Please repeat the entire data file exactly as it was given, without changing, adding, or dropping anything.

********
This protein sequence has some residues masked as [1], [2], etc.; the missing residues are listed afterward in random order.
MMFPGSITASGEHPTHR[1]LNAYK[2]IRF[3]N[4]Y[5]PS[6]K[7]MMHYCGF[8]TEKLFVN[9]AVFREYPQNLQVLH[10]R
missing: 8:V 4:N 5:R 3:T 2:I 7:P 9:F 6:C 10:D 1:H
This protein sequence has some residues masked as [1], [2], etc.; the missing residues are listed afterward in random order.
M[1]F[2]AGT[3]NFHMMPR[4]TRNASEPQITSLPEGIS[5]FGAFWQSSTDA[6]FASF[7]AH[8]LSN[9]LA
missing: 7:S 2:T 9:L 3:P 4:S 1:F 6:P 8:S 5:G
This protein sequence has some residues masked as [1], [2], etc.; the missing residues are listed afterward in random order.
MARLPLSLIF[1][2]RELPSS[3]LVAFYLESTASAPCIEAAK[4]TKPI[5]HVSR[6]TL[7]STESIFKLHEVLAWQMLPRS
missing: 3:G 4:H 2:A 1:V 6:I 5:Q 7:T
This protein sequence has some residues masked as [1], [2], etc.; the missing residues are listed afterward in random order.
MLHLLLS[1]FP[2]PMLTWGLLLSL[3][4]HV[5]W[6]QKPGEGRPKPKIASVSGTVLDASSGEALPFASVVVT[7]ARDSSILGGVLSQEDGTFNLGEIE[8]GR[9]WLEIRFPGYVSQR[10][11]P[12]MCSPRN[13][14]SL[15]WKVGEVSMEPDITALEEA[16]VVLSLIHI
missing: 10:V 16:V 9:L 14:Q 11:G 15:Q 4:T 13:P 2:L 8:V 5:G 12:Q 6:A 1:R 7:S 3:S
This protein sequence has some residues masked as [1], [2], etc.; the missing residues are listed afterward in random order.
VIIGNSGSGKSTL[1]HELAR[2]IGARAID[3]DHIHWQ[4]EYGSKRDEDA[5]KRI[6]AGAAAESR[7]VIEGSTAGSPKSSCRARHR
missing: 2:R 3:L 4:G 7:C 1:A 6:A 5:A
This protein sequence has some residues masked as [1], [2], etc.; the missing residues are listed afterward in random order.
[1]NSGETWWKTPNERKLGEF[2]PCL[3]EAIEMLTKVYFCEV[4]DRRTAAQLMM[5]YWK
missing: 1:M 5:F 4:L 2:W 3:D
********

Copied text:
This protein sequence has some residues masked as [1], [2], etc.; the missing residues are listed afterward in random order.
MMFPGSITASGEHPTHR[1]LNAYK[2]IRF[3]N[4]Y[5]PS[6]K[7]MMHYCGF[8]TEKLFVN[9]AVFREYPQNLQVLH[10]R
missing: 8:V 4:N 5:R 3:T 2:I 7:P 9:F 6:C 10:D 1:H
This protein sequence has some residues masked as [1], [2], etc.; the missing residues are listed afterward in random order.
M[1]F[2]AGT[3]NFHMMPR[4]TRNASEPQITSLPEGIS[5]FGAFWQSSTDA[6]FASF[7]AH[8]LSN[9]LA
missing: 7:S 2:T 9:L 3:P 4:S 1:F 6:P 8:S 5:G
This protein sequence has some residues masked as [1], [2], etc.; the missing residues are listed afterward in random order.
MARLPLSLIF[1][2]RELPSS[3]LVAFYLESTASAPCIEAAK[4]TKPI[5]HVSR[6]TL[7]STESIFKLHEVLAWQMLPRS
missing: 3:G 4:H 2:A 1:V 6:I 5:Q 7:T
This protein sequence has some residues masked as [1], [2], etc.; the missing residues are listed afterward in random order.
MLHLLLS[1]FP[2]PMLTWGLLLSL[3][4]HV[5]W[6]QKPGEGRPKPKIASVSGTVLDASSGEALPFASVVVT[7]ARDSSILGGVLSQEDGTFNLGEIE[8]GR[9]WLEIRFPGYVSQR[10][11]P[12]MCSPRN[13][14]SL[15]WKVGEVSMEPDITALEEA[16]VVLSLIHI
missing: 10:V 16:V 9:L 14:Q 11:G 15:Q 4:T 13:P 2:L 8:V 5:G 12:Q 6:A 1:R 7:S 3:S
This protein sequence has some residues masked as [1], [2], etc.; the missing residues are listed afterward in random order.
VIIGNSGSGKSTL[1]HELAR[2]IGARAID[3]DHIHWQ[4]EYGSKRDEDA[5]KRI[6]AGAAAESR[7]VIEGSTAGSPKSSCRARHR
missing: 2:R 3:L 4:G 7:C 1:A 6:A 5:A
This protein sequence has some residues masked as [1], [2], etc.; the missing residues are listed afterward in random order.
[1]NSGETWWKTPNERKLGEF[2]PCL[3]EAIEMLTKVYFCEV[4]DRRTAAQLMM[5]YWK
missing: 1:M 5:F 4:L 2:W 3:D